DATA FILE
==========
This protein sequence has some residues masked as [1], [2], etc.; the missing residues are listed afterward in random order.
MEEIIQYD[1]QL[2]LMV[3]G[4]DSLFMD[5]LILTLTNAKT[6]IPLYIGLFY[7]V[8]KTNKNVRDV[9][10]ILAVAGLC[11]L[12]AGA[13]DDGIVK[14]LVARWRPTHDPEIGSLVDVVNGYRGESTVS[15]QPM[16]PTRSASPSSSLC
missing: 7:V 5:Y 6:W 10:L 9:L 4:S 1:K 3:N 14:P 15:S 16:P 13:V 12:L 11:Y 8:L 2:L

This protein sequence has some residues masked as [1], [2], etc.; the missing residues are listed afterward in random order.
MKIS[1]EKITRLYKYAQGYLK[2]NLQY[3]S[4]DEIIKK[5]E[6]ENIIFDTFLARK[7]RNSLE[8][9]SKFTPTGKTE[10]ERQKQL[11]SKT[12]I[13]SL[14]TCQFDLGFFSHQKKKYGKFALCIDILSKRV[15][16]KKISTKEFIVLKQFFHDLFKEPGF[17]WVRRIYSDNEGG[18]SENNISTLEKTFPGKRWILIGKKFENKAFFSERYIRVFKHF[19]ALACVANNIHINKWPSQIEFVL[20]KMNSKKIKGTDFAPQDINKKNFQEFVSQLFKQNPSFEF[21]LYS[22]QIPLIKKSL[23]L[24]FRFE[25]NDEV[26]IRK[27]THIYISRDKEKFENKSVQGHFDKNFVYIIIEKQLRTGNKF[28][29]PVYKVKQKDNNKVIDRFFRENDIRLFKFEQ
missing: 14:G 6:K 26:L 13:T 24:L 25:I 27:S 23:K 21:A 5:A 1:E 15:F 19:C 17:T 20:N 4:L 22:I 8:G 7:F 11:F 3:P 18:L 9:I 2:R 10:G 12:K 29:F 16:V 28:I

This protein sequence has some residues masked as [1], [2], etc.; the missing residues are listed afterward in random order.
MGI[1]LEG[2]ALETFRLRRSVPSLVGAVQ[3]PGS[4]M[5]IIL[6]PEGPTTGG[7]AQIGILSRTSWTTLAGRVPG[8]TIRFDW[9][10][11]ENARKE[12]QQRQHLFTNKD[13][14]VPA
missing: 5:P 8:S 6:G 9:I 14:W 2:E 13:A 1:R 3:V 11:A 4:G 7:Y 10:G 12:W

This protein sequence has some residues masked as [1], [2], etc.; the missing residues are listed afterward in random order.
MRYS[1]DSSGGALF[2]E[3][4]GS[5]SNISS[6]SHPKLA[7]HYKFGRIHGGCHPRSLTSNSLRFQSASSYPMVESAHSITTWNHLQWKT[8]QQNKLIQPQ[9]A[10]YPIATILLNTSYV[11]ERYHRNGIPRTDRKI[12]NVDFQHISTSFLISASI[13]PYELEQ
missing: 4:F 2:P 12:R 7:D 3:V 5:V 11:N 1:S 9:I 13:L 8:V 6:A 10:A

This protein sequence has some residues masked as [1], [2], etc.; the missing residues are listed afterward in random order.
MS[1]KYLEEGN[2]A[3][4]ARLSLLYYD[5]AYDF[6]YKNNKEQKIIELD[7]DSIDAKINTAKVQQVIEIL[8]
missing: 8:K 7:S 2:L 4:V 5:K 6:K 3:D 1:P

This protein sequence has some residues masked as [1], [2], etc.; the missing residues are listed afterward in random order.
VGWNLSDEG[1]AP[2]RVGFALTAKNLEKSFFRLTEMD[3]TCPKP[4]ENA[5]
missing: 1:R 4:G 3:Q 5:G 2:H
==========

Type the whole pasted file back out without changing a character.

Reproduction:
This protein sequence has some residues masked as [1], [2], etc.; the missing residues are listed afterward in random order.
MEEIIQYD[1]QL[2]LMV[3]G[4]DSLFMD[5]LILTLTNAKT[6]IPLYIGLFY[7]V[8]KTNKNVRDV[9][10]ILAVAGLC[11]L[12]AGA[13]DDGIVK[14]LVARWRPTHDPEIGSLVDVVNGYRGESTVS[15]QPM[16]PTRSASPSSSLC
missing: 7:V 5:Y 6:W 10:L 9:L 4:S 1:K 3:N 14:P 15:S 16:P 13:V 12:L 11:Y 8:L 2:L

This protein sequence has some residues masked as [1], [2], etc.; the missing residues are listed afterward in random order.
MKIS[1]EKITRLYKYAQGYLK[2]NLQY[3]S[4]DEIIKK[5]E[6]ENIIFDTFLARK[7]RNSLE[8][9]SKFTPTGKTE[10]ERQKQL[11]SKT[12]I[13]SL[14]TCQFDLGFFSHQKKKYGKFALCIDILSKRV[15][16]KKISTKEFIVLKQFFHDLFKEPGF[17]WVRRIYSDNEGG[18]SENNISTLEKTFPGKRWILIGKKFENKAFFSERYIRVFKHF[19]ALACVANNIHINKWPSQIEFVL[20]KMNSKKIKGTDFAPQDINKKNFQEFVSQLFKQNPSFEF[21]LYS[22]QIPLIKKSL[23]L[24]FRFE[25]NDEV[26]IRK[27]THIYISRDKEKFENKSVQGHFDKNFVYIIIEKQLRTGNKF[28][29]PVYKVKQKDNNKVIDRFFRENDIRLFKFEQ
missing: 14:G 6:K 26:L 13:T 24:L 25:I 27:S 23:K 21:A 5:A 1:E 15:F 19:C 17:T 20:N 4:L 22:I 8:G 7:F 11:F 3:P 18:L 9:I 2:R 10:G 12:K 29:F 16:V 28:I

This protein sequence has some residues masked as [1], [2], etc.; the missing residues are listed afterward in random order.
MGI[1]LEG[2]ALETFRLRRSVPSLVGAVQ[3]PGS[4]M[5]IIL[6]PEGPTTGG[7]AQIGILSRTSWTTLAGRVPG[8]TIRFDW[9][10][11]ENARKE[12]QQRQHLFTNKD[13][14]VPA
missing: 5:P 8:S 6:G 9:I 14:W 2:E 13:A 1:R 3:V 11:A 4:G 7:Y 10:G 12:W

This protein sequence has some residues masked as [1], [2], etc.; the missing residues are listed afterward in random order.
MRYS[1]DSSGGALF[2]E[3][4]GS[5]SNISS[6]SHPKLA[7]HYKFGRIHGGCHPRSLTSNSLRFQSASSYPMVESAHSITTWNHLQWKT[8]QQNKLIQPQ[9]A[10]YPIATILLNTSYV[11]ERYHRNGIPRTDRKI[12]NVDFQHISTSFLISASI[13]PYELEQ
missing: 4:F 2:P 12:R 7:D 3:V 5:V 11:N 1:S 9:I 13:L 8:V 6:A 10:A

This protein sequence has some residues masked as [1], [2], etc.; the missing residues are listed afterward in random order.
MS[1]KYLEEGN[2]A[3][4]ARLSLLYYD[5]AYDF[6]YKNNKEQKIIELD[7]DSIDAKINTAKVQQVIEIL[8]
missing: 8:K 7:S 2:L 4:V 5:K 6:K 3:D 1:P

This protein sequence has some residues masked as [1], [2], etc.; the missing residues are listed afterward in random order.
VGWNLSDEG[1]AP[2]RVGFALTAKNLEKSFFRLTEMD[3]TCPKP[4]ENA[5]
missing: 1:R 4:G 3:Q 5:G 2:H